Where have all the survival horror games gone?

No, no, no. Better to have shit blowing up instead. Bangs = bucks. And do ‘the key demographics’ even want horror now? Or do they just want strategic dismemberment and intestines slithering around on the floor (in between explosions)? And Trophies for dismembering those limbs? Lots of God-damned-dismembering Trophies and explosions for everyone! YEAH! Simply--as budgets have gone up, the hair on the back of our neck has come down. Dead Space is a great example of a series that has gone from scares to 'splosions in just a few years. The series started well, with a tight psychological story and some great scare moments, but since then it has evolved into shooter (Dead Space 2) and a co-op shooter (Dead Space 3). We miss the bleak terror because that was the reason we bought Dead Space in the first place.

Ah, but wait. Not all games are AAA blockbusters. Maybe survival horror games are lurking in the shadows of independent PC games and iOS projects. Yup, we can see a few there for sure. Perhaps the best example of survival horror of recent years is Slender: The Eight Pages (2012) and its sequel Slender: The Arrival, a PC series based on a meme from the Something Awful forums. Created in Unity and released for free, the original recaptures the spirit of horror and hopelessness as players search for eight pages of a diary, in a dark forest, with only a torch for company. Despite of--and perhaps because of--a lack of budget, the game has become a cult horror success.

Since then we’ve also had Year Walk (2013) on iOS, which creates a fictional Swedish myth to take the horror beyond the screen and (almost) into the real world. It’s a brilliant evolution of the survival horror genre that simply couldn’t live on console or as a big-budget PC release. There are many more examples of great horror games that have found homes as smaller budget PC releases--Amnesia, Cryostasis, Lone Survivor--proving that the genre is far from dead (even if it isn’t as healthy as it once was).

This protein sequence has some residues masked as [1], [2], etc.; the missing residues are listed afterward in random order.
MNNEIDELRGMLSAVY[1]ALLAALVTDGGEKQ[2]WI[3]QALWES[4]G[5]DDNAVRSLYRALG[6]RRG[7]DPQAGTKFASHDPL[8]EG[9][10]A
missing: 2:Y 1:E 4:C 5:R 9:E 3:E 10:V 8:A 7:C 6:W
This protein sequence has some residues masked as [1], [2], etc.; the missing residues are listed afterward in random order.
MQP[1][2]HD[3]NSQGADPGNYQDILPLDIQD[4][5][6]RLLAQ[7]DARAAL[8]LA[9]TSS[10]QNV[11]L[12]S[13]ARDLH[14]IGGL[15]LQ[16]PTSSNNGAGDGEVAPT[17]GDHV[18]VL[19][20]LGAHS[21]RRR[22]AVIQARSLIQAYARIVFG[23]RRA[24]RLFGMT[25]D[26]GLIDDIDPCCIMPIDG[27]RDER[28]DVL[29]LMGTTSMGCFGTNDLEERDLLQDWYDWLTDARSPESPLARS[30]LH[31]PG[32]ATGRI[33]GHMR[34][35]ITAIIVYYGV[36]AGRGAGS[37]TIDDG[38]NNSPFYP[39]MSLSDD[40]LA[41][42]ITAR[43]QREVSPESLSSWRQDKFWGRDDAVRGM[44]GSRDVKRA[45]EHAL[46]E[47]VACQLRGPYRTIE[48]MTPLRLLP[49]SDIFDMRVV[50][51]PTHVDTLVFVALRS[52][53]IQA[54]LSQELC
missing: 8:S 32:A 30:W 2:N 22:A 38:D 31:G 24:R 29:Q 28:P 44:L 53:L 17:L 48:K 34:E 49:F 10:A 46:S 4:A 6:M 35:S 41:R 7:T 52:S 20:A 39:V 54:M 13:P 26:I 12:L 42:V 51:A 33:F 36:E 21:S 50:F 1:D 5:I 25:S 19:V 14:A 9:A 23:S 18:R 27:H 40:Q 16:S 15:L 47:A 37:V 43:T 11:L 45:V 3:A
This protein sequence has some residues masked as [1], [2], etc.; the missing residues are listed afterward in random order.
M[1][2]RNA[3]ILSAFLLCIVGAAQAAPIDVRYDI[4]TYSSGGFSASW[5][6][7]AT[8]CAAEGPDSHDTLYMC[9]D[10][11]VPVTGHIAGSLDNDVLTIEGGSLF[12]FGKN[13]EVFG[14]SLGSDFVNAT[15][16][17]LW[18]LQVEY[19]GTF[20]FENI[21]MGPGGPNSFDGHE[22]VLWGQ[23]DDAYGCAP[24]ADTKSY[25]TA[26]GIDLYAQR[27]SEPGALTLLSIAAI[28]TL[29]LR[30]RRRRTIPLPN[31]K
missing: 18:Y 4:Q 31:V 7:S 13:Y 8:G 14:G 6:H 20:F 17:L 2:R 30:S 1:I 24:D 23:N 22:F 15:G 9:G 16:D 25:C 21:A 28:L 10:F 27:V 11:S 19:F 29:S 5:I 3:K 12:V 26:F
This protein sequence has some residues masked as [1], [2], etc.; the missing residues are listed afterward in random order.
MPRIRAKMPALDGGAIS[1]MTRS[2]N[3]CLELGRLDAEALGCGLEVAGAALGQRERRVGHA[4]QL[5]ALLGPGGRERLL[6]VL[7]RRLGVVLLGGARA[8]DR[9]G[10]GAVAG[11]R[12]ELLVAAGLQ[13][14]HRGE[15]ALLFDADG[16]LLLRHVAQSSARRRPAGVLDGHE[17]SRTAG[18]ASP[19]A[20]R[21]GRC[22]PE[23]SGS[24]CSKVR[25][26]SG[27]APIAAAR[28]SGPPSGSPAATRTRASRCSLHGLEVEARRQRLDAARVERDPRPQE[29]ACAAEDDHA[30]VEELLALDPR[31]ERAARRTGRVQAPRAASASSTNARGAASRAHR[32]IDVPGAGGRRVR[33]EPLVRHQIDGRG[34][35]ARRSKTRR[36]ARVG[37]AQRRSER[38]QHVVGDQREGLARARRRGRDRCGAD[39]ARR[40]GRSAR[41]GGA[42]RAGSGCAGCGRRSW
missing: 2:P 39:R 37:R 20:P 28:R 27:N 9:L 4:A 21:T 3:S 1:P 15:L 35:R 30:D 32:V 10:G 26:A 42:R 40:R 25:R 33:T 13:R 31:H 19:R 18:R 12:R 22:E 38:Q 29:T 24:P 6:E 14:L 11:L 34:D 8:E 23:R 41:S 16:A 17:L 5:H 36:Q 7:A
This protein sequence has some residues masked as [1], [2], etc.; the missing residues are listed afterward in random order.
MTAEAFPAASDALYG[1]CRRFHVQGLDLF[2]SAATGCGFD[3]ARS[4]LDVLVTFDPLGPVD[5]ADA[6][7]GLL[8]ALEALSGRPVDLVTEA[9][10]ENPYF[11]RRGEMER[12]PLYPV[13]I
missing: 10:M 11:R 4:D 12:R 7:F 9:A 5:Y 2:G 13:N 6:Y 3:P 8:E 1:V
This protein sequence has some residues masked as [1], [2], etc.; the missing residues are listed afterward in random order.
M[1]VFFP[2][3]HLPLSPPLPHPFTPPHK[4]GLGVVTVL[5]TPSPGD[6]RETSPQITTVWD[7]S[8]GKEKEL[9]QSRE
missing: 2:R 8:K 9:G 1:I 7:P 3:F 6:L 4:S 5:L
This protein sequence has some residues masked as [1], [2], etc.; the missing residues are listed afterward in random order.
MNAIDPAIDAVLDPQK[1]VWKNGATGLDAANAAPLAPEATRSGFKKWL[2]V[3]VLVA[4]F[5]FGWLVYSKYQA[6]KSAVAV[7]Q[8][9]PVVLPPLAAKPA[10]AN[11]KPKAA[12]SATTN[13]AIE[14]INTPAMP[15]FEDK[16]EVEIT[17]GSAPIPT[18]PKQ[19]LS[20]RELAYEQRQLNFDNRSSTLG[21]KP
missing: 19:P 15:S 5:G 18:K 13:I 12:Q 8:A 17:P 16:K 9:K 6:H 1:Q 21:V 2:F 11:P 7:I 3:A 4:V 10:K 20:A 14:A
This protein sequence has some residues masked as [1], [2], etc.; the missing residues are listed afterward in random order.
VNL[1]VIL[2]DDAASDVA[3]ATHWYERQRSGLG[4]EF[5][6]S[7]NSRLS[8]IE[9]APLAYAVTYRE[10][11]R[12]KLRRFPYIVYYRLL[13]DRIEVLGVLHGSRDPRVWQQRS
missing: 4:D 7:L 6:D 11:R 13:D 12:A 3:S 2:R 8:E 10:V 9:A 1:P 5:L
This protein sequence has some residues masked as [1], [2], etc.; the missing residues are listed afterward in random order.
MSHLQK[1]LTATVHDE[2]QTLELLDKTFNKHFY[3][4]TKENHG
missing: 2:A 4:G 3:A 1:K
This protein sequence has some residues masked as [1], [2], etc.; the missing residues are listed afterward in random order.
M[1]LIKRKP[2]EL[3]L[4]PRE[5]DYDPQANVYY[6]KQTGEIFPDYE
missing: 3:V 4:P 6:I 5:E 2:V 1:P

So, where have all the horror games gone? Well, to an extent they’ve crept onto PC and mobile, away from the brash marketing man in the pin-stripe suit. Smaller budgets allow horror games to stray from ‘safe’ concepts, and really get into the spirit of those earlier games that were desperate to mess with our minds, not our trigger fingers. This often means they’re out of the lime-light, and herein lies the catch-22 of many survival horror games. Too much exposure leads to less creative risks and fewer shocks, which dilutes the terror. Perhaps that’s why, as far as AAA games go, Mikami is spot-on: there really aren’t any true survival horror games left. The size and scope of our industry has simply scared them all away. Or have they…?

With a new generation come fresh opportunities for recapturing genres that have fallen out of favour. Just look at the way mobile gaming has revitalised the 2D platformer through the likes of Rayman Origins, Mirror's Edge iOS and endless runners like Banana Kong. While the boost in pure power will enable developers to create increasingly twisted monsters and more detailed environments, we're more excited about how the wider technology can be used. Will PS4's Gaikai tech allow us to jump into the next Project Zero (or similar) to scare friends as a ghost? Will we get disturbing messages via a connected tablet or phone?

Fear is one of the strongest human emotions, and having that back in games can only benefit our engagement with them. Right now, developer focus is largely focused on winning and feelings of gratification through victory - the constant rewarding of the player with 'stuff'. What we miss from true survival horror games is having to struggle; having to keep our on-screen character alive; fearing for their safety and the horrors that might be lurking in the next room. Remember the fear of being constantly chased by Nemesis in Resident Evil 3? Or the helplessness of only being armed with a camera in Project Zero? We want that back, but in our mega-budget games - not just smaller PC releases or iOS titles.

Let’s hope that The Evil Within, which will straddle next and current gen consoles in 2014, makes us truly terrified of the unknown once again.

You know that kid at parties who talks too much? Drink in hand, way too enthusiastic, ponderously well-educated in topics no one in their right mind should know about? Loud? Well, that kid’s occasionally us. GR Editorials is a semi-regular feature where we share our informed insights on the news at hand. Sharp, funny, and finger-on-the-pulse, it’s the information you need to know even when you don’t know you need it.

Andy Hartup